The world of
progressive rock music is
full of some really intesting
musicans who don't seem to fit any
one category. That's how I'd describe
ScienceNV. To find out a little bit more about what makes the band tick...I asked them a few questions.
Rich Kallet: Jim and I met at the
It did not take long to figure out David and Jim would really hit it off. Our first jam session together was on Friday the 13th in February of 2004. That was the day that the cut Number 5 (Really Loud Noises cd) was born and we still have the original take on cd.
By the time The Aesthetic Condition
finished its second CD (Angels of War) in 2005, the four of us had been jamming together on Jim’s visits to SF. We decided to come
together to play at a private outdoor music festival in the
JL: How is it that you came to create the type of music you do? It’s not really the most obvious choice for a band these days.
Jim Heriques: I never sit down and say ‘Now I shall write the ultimate prog tune”. I write what I like to listen to or what is fun to play, and music with a bit of a challenge—prog—is at the top of the list.
Dave Graves: Well, for some of us, it’s not the only type of music we are working on. ScienceNV is a very original amalgamation of styles where our interests intersect. Rich is still very interested in Latin percussion; David and Jim have formed an ambient duo (AmbientBlack) to channel that particular genre, and David continues to write for classical ensembles as well. Larry’s musical background is steeped in jazz and blues. But one thing we all appreciate is variety and tasteful complexity, and progressive rock is, to us, an obvious choice.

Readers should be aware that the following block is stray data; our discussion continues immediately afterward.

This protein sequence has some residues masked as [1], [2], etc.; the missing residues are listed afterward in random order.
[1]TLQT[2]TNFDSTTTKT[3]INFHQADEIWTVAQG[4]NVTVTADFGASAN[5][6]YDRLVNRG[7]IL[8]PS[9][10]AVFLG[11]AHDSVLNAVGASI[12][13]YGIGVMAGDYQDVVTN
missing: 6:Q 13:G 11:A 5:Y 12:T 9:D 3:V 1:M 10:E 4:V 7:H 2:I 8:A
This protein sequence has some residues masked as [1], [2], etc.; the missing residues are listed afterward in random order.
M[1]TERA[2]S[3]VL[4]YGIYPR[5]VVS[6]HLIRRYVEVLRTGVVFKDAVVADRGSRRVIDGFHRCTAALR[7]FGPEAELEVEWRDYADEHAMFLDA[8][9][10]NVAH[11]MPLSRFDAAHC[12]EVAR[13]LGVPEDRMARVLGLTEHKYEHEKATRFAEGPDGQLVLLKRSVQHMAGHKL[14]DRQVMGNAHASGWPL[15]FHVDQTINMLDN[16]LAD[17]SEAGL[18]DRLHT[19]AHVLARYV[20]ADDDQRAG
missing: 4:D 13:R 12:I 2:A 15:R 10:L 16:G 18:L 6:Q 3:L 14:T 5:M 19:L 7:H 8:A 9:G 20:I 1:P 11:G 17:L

Rich: That would have been back in high school in 1972 when the guitarist Eddie Hammel (Hammel-on-Trial) and some other upper classmate musicians who I greatly admired turned me and my friends on to YES, King Crimson and ELP. I was 16 and the first record I ever bought with my own money was Tarkus. In terms of rock music, that’s all I ever aspired to be as a drummer.
Dave: Some of us really enjoyed the 1970s prog bands, but not all of us. I think we backed into ScienceNV and decided this is what we want to play.
Jim: Yes, but not to the extent we thought. I knew about Dream Theatre and Spock’s Beard; for a while XM had a station that played old and new prog, but they cancelled it.
Dave: Not really! We are amazed at the size and depth of the community and its websites.
Band: There was a period of about 50 years where a handful of musicians were able to make a decent living off of recordings. That’s a pretty brief historical artifact – barely a fart in the wind. I love the idea that people can easily get a copy of ScienceNV recordings (at least lo-fi MP3 versions) but of course I would love it more that we’d get paid for most of those listens. I no longer lament this change in our social fabric; gifted and tenacious musicians will still be able to make a living today, just as musicians did in the early 20th century.
Larry Davis: I think an important contributing factor is the fact that the music industry failed to keep up with the evolving technology and ignored how customers wanted to access music. The tech savvy music listening audience did an end run creating an environment where free music was an expectation. Musicians that pay attention to their customers and provide music in a form and format the meets their needs will still be able to derive some revenue from their recordings.